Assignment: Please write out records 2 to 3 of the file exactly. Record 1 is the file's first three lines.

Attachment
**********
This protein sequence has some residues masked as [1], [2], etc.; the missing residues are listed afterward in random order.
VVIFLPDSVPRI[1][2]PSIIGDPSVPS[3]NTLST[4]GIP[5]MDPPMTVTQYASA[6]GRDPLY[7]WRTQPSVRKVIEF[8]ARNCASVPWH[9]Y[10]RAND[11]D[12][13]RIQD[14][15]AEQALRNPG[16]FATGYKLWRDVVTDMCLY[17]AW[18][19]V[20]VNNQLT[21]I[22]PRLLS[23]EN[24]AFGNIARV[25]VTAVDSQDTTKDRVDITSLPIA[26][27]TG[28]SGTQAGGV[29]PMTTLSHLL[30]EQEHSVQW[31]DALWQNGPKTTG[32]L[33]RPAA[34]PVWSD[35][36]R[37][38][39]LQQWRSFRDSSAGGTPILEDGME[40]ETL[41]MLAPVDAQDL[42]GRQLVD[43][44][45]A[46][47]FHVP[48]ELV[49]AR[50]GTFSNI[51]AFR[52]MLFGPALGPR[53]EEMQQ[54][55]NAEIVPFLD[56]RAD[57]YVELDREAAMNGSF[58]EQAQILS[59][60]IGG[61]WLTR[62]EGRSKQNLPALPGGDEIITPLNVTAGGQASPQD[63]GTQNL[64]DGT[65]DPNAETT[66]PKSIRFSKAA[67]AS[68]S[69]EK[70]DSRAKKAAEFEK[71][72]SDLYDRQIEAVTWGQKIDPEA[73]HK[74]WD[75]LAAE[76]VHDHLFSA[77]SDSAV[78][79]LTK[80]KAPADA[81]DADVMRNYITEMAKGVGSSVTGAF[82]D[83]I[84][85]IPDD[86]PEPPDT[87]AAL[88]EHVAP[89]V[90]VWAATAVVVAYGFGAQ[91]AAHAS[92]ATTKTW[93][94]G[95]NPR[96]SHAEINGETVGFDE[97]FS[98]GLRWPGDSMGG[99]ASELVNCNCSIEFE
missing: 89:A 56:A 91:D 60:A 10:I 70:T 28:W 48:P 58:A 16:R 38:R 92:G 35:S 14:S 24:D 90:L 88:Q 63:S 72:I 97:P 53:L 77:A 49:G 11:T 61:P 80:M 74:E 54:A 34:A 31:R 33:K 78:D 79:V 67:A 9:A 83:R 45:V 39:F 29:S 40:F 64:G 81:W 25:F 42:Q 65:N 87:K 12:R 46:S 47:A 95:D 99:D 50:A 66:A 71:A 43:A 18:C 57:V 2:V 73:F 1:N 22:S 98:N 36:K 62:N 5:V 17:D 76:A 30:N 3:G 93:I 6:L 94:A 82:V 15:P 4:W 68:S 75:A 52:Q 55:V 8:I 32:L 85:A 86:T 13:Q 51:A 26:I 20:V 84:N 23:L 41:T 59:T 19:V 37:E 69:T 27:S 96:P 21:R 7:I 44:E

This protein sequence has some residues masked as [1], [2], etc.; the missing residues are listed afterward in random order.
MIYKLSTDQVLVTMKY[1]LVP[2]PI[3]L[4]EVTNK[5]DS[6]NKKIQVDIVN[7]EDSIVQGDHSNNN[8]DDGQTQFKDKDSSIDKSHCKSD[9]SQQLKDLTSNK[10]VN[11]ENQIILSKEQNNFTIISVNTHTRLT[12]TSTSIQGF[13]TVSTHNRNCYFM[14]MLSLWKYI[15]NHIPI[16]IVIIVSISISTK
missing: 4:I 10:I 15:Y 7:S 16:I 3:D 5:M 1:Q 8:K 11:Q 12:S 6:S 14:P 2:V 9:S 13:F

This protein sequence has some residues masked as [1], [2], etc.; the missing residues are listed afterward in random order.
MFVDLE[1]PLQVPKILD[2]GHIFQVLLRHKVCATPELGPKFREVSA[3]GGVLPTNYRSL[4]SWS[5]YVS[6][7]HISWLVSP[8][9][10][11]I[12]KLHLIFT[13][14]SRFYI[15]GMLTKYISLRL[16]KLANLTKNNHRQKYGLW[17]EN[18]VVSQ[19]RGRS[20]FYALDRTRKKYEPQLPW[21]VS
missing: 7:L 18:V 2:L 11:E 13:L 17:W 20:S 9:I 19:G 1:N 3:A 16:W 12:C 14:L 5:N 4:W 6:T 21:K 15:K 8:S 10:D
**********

This protein sequence has some residues masked as [1], [2], etc.; the missing residues are listed afterward in random order.
MIYKLSTDQVLVTMKY[1]LVP[2]PI[3]L[4]EVTNK[5]DS[6]NKKIQVDIVN[7]EDSIVQGDHSNNN[8]DDGQTQFKDKDSSIDKSHCKSD[9]SQQLKDLTSNK[10]VN[11]ENQIILSKEQNNFTIISVNTHTRLT[12]TSTSIQGF[13]TVSTHNRNCYFM[14]MLSLWKYI[15]NHIPI[16]IVIIVSISISTK
missing: 4:I 10:I 15:Y 7:S 16:I 3:D 5:M 1:Q 8:K 11:Q 12:S 6:S 14:P 2:V 9:S 13:F

This protein sequence has some residues masked as [1], [2], etc.; the missing residues are listed afterward in random order.
MFVDLE[1]PLQVPKILD[2]GHIFQVLLRHKVCATPELGPKFREVSA[3]GGVLPTNYRSL[4]SWS[5]YVS[6][7]HISWLVSP[8][9][10][11]I[12]KLHLIFT[13][14]SRFYI[15]GMLTKYISLRL[16]KLANLTKNNHRQKYGLW[17]EN[18]VVSQ[19]RGRS[20]FYALDRTRKKYEPQLPW[21]VS
missing: 7:L 18:V 2:L 11:E 13:L 17:W 20:S 9:I 19:G 1:N 3:A 16:W 12:C 14:L 5:N 4:W 6:T 21:K 15:K 8:S 10:D